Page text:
Elder Bruce R. McConkie of the Quorum of the Twelve Apostles has written: “With the millennial advent, the kingdom of God on earth will step forth and exercise political jurisdiction over all the earth as well as ecclesiastical jurisdiction over its own citizens. When the saints pray … ‘Thy kingdom come. Thy will be done in earth, as it is in heaven’ (Matt. 6:10), they are petitioning the Father to send the political or millennial kingdom so that complete righteousness, both civically and religiously, will prevail on earth” (Mormon Doctrine, 2d ed., Salt Lake City: Bookcraft, 1966., p. 500; see also LDS Bible Dictionary, s.v. “kingdom of heaven,” p. 721).
In like manner, the Prophet Joseph Smith prayed: “Wherefore, may the kingdom of God go forth, that the kingdom of heaven may come, that thou, O God, mayest be glorified in heaven so on earth” (D&C 65:6).
Earlier in this dispensation, in anticipating the day when the Savior would preside over his earthly kingdom, Church leaders made a distinction between the Church and the coming kingdom of heaven, which they sometimes referred to then as the “kingdom of God.” For example, Elder George Q. Cannon of the Quorum of the Twelve Apostles said, “We are asked, Is the Church of God, and the Kingdom of God the same organization? and we are informed that some of the brethren hold that they are separate.
“This is the correct view to take. The Kingdom of God is a separate organization from the Church of God. There may be men acting as officers in the Kingdom of God who will not be members of the Church of Jesus Christ of Latter-day Saints. On this point the Prophet Joseph gave particular instructions before his death, and gave an example, which he asked the younger elders who were present to always remember. It was to the effect that men might be chosen to officiate as members of the Kingdom of God who had no standing in the Church of Jesus Christ of Latter-day Saints. The Kingdom of God when established [during the Millennium] will not be for the protection of the Church of Jesus Christ of Latter-day Saints alone, but for the protection of all men, whatever their religious views or opinions may be” (History of the Church, 7:382).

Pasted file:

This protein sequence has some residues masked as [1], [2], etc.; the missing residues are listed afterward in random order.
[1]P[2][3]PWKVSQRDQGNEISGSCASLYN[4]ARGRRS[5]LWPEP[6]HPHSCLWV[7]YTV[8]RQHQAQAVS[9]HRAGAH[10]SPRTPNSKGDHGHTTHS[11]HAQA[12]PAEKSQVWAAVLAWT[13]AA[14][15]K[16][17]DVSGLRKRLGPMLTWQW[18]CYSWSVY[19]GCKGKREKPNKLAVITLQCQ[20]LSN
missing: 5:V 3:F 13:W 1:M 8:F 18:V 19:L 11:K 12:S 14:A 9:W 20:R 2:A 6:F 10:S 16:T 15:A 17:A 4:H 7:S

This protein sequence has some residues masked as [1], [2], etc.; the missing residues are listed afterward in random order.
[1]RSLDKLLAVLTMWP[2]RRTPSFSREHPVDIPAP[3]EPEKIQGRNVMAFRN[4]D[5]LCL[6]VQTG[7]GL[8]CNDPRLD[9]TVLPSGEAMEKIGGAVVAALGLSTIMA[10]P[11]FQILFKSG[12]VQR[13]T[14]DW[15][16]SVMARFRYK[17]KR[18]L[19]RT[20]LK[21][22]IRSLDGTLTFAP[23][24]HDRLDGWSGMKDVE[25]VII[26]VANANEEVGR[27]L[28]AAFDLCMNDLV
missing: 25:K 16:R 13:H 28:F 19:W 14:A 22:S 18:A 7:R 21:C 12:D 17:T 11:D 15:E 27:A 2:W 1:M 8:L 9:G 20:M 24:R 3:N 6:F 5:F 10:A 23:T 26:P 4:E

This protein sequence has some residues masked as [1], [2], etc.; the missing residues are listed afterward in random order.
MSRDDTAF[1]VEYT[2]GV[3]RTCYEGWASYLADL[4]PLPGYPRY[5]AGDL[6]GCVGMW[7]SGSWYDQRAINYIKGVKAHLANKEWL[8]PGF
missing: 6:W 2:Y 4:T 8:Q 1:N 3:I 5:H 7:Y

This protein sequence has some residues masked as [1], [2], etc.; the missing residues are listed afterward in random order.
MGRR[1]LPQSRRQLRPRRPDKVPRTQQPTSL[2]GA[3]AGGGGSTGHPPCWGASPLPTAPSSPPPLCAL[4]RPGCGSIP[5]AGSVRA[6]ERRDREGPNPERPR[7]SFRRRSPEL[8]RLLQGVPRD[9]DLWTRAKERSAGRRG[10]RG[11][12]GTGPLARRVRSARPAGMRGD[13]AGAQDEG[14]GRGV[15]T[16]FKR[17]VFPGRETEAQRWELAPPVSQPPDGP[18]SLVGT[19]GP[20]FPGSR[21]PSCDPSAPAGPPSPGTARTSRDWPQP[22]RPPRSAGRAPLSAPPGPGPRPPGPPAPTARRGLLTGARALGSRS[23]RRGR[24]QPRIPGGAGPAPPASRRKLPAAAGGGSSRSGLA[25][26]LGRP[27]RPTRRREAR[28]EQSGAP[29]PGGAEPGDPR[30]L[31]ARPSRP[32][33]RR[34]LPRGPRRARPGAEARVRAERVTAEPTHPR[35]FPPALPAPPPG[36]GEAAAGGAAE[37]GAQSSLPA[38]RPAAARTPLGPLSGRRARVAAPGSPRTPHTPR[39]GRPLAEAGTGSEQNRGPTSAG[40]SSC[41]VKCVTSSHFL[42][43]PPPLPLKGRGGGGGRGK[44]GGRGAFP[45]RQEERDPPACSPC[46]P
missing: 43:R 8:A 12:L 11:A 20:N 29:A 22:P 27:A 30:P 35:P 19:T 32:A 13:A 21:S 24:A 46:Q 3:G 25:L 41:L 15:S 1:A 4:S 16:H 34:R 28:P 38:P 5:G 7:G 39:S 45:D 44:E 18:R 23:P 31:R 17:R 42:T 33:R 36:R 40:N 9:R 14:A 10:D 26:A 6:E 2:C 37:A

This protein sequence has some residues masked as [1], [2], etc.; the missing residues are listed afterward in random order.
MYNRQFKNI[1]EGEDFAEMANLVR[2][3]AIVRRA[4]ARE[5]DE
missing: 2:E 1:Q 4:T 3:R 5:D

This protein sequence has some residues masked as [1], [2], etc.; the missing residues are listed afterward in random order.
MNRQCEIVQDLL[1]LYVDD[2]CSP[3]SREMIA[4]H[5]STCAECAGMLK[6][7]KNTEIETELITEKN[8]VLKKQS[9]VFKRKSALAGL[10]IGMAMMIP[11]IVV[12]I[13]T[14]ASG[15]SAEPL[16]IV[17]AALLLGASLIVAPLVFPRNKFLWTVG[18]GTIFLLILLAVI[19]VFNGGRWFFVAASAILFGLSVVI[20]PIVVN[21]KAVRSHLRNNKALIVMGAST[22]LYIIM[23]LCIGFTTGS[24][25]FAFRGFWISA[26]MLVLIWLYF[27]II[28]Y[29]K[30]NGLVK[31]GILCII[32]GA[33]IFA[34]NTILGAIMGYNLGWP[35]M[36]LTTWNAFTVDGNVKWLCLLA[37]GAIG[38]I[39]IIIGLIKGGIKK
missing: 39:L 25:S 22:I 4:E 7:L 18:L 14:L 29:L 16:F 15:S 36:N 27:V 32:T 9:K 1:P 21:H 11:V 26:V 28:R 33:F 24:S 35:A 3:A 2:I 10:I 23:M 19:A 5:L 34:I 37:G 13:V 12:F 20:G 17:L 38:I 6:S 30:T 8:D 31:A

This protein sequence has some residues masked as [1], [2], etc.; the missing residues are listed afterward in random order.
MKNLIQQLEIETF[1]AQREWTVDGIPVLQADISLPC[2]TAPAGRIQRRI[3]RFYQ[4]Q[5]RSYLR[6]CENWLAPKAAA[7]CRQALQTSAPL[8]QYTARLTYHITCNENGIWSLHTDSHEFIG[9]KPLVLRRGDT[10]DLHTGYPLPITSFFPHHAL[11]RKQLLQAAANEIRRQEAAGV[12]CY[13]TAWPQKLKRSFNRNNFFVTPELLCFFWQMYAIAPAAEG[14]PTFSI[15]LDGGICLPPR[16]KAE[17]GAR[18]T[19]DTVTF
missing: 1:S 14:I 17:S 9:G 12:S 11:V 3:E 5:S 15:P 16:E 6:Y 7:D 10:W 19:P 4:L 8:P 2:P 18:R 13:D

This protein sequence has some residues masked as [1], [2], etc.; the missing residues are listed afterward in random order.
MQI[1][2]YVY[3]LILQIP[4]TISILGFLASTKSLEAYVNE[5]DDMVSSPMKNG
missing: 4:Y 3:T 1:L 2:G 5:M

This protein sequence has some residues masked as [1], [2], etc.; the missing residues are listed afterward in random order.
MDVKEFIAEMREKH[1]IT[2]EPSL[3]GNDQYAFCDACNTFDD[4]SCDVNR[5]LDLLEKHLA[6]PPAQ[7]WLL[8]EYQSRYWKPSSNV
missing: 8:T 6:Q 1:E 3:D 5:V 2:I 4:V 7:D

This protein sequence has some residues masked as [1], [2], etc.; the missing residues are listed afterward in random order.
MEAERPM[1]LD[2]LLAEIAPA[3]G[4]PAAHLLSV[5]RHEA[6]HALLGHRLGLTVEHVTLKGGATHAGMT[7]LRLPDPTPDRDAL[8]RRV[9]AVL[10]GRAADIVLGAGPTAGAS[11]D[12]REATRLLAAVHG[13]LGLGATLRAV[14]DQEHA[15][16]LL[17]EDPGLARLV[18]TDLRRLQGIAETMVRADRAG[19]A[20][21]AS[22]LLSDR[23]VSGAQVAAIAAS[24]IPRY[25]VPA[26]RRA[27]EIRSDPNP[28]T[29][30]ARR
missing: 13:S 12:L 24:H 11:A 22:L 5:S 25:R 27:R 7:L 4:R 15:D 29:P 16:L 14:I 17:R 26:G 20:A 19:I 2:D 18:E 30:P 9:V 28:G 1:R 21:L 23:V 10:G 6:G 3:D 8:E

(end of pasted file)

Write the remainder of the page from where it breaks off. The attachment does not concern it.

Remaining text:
On 8 July 1855 President Brigham Young said that the millennial kingdom “grows out of the Church of Jesus Christ of Latter-day Saints, but it is not the church; for a man may be a legislator in that body which will issue laws to sustain the inhabitants of the earth in their individual rights and still not belong to the Church of Jesus Christ at all” (ibid.).
The context of these remarks indicates that following the Second Coming and the inauguration of Christ’s reign on earth, the term “kingdom of God” will be used in a broad sense to include all who are worthy to live in the millennial kingdom. Those who are not members of the Church but who are “honest and upright people … deceived by the false religions and philosophies of the world … will continue to believe false doctrines until they voluntarily elect to receive gospel light” (Mormon Doctrine, p. 499).
Regarding the name of the Church during the millennial reign, Elder McConkie stated: “It may be that the name of the Church will change. Only in our dispensation has it borne its present name. It may become The Church of Jesus Christ of Millennial Saints. No matter, it will always be his church and his kingdom; it will always carry his name” (The Millennial Messiah, Salt Lake City: Deseret Book Co., 1982, pp. 672–73).